Flood Brought the Fire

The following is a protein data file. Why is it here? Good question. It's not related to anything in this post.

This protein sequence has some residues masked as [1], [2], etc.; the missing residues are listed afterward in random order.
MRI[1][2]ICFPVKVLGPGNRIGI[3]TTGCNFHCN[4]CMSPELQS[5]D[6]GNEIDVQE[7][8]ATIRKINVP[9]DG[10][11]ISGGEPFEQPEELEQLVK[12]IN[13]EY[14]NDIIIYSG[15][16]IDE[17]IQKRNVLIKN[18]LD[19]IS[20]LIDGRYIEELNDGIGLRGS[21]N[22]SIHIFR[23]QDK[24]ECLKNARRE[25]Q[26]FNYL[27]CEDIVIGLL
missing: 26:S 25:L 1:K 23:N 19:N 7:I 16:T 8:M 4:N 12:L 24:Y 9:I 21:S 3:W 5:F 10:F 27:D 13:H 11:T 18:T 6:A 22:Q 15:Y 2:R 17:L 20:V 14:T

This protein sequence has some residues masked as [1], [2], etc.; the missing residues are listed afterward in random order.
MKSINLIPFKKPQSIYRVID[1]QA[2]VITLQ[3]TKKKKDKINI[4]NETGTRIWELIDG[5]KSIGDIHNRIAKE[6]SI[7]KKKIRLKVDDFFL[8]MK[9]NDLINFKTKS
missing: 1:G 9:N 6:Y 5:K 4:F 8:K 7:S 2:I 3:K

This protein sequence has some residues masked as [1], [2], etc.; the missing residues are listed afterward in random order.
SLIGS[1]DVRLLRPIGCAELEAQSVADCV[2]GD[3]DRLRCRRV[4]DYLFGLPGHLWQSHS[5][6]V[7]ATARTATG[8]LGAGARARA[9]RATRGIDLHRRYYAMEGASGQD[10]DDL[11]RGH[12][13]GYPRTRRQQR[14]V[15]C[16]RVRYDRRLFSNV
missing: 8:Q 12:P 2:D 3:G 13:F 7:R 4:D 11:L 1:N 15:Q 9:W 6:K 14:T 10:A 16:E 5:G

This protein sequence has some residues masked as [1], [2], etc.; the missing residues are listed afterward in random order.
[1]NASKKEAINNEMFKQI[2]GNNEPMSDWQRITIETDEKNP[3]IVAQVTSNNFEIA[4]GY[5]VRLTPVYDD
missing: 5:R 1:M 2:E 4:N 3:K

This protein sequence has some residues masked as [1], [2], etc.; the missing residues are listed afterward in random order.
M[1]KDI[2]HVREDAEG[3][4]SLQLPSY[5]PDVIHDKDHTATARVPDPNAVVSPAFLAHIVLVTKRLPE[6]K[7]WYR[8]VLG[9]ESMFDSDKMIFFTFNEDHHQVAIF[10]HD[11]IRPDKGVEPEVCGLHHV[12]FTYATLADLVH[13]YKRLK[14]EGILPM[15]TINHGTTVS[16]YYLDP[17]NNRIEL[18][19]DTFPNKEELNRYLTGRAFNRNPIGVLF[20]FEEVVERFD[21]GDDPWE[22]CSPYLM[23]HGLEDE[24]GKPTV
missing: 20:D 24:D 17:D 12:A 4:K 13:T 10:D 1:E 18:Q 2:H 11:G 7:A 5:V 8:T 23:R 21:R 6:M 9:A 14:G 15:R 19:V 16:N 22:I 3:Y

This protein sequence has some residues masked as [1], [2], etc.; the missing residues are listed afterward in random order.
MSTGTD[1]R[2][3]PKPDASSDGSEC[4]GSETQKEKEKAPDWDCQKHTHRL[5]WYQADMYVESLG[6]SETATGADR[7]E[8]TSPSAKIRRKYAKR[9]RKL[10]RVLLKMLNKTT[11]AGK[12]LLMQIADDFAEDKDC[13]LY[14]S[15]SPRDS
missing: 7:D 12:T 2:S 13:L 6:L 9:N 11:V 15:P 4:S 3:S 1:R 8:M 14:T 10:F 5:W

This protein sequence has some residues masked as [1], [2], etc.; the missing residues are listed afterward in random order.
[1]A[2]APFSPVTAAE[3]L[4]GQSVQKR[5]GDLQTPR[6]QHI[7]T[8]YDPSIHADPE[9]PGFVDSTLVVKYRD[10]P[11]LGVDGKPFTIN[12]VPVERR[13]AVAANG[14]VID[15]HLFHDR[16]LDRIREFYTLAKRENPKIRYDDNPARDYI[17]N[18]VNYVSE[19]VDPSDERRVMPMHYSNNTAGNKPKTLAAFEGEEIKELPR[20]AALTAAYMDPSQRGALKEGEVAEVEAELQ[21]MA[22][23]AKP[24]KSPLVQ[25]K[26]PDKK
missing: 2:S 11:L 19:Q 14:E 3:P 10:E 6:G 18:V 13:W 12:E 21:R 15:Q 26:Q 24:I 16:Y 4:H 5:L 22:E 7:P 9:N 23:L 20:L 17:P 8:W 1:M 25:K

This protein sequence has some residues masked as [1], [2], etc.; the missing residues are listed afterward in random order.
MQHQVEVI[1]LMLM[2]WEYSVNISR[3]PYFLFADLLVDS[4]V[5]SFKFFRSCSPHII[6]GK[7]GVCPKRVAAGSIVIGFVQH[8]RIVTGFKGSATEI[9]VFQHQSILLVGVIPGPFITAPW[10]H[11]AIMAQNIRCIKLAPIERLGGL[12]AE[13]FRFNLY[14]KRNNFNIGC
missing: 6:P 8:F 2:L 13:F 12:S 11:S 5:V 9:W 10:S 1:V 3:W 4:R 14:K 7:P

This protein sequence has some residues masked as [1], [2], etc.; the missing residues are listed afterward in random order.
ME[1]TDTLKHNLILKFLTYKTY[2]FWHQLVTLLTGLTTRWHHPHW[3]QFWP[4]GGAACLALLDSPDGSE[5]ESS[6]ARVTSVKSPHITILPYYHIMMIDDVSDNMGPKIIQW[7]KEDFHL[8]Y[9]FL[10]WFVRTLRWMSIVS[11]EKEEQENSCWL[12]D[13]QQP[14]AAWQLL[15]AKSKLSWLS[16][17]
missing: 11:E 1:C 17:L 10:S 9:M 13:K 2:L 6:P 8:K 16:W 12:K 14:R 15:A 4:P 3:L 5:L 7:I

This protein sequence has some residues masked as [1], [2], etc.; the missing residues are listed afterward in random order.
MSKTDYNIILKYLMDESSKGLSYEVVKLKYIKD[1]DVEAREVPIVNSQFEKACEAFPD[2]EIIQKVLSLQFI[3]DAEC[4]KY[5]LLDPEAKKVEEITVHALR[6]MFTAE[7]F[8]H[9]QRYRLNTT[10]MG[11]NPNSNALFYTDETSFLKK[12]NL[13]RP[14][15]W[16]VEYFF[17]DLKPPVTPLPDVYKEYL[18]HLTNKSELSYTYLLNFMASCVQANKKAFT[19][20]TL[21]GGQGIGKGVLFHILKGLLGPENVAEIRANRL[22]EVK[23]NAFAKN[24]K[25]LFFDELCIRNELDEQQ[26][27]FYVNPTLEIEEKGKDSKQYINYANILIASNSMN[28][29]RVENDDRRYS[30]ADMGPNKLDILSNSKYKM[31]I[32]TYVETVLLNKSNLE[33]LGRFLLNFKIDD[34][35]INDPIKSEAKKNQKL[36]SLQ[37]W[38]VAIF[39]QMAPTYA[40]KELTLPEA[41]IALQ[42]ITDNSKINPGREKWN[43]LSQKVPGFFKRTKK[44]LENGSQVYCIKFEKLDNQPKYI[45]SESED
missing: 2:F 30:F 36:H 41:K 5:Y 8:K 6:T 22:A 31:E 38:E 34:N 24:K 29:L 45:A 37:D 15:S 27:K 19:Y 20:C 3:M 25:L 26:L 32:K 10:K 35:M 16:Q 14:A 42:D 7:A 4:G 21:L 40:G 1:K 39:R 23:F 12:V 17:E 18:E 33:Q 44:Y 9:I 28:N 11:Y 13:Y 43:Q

After four seasons of thirsty contemplation and public experimentation, songwriters Jeni Lee Richey and Fred Beldin announce a solid lineup for The Great Tribulation. With drummer Cory Snavely and bassist Tom McCartan on the team and augmented in the studio and/or on stage with local Michigan roots players like Paul Delamater (pedal steel, from Rust County Electric), Mark Wallace (violin, from Black Jake and the Carnies) and Ryan Racine (accordion, from Gas For Less), The Great Tribulation is now poised to beguile a wider audience of seekers. Our full length debut, The Flood Brought The Fire, was assembled over the past two years from sessions at Jim Diamond's Ghetto Recorders, Jim Roll's Backseat Productions and Tim Pak's Woodshed Studios. Each month a new windmill to tilt at, every season a song, a diary for us all, the accumulation of sporadic recordings suddenly congealed into part one of some terrible, beautiful fable ... frozen winter and the swelter of summer informs these songs, as does the emotional expansion and contraction that follows the rage of love, the envelopment of despair and the righteousness of revenge and overcoming defeat. Ten Songs. These songs are a snapshot of where Fred and Jeni Lee came from, where the band was at the time of coming together and where we arrived at the time we recorded the final songs. It's our very first story. It's varied, sexy, textured, wicked and sad at parts in the sweetest way. Despite the band name, we're not a Christian band. We sing about the tribulations of life. (don't we all?) These songs are about the trials we put ourselves through, the trials other people put us through, the pain, the questions, the reasoning, the acceptance, the results, and most importantly, the triumph of overcoming. (And one of them really is about an Alfred Hitchcock episode; we'll let you figure it out.) Slow, fast, swaying, chaotic, it's all there. This isn't a country record. This isn't a folk record in the way that most people might think. This is, as Fred so perfectly states it, an effort to define and defy the chaos of survival through the medium of the American folk song. There are elements of our influences there, but the sound is all ours because it just is. Outlaw country swagger, the truth and beauty of American folk songs, the blazing freedom of inappropriately loud guitars ... featuring past, present and future members of Flatfoot, Bone Orchard Revival, The End Times and Seger Liberation Army, this is the history of once-proud pioneers who settled the Michigan forests and found peace by fighting for their freedom. The Great Tribulation is: Jeni Lee Richey - vocals, acoustic guitar Fred Beldin - electric guitar Tom McCartan - bass guitar, organ, backing vocals Cory Snavely - drums and percussion With very special guests: Paul Delamater - pedal steel guitar Chris Wall - bass guitar on Silver Bullet, Chinatown, and Heart Attack Pat Bills - drum kit on Barroom and Stranger Jim Diamond - organ on Silver Bullet and bass guitar on Stranger Mark Wallace - violin on Better Left Unfound Shine That Silver Bullet, I'll Be Here, In The Barroom, Better Left Unfound and Chinatown written by Jeni Lee Richey You've Got Ghosts, When A Stranger Kisses Me, When I Have My Heart Attack, Sure As The Rain and Don't Count The Days written by Fred Beldin All songs copyrighted respectively 2011. Shine That Silver Bullet, When A Stranger Kisses Me, Chinatown and When I Have My Heart Attack Recorded and Mixed by Jim Diamond at Ghetto Recorders, Detroit, MI You've Got Ghosts, I'll Be Here, Better Left Unfound, Sure As The Rain and Don't Count The Days Recorded & Mixed by Jim Roll at Backseat Productions, Ann Arbor, MI In The Barroom Recorded & Mixed by Tim Pak at Woodshed Studios, Ferndale, MI All Songs Mastered by Jim Roll at Backseat Productions, Ann Arbor, MI Artwork and Layout by Jenny Harley.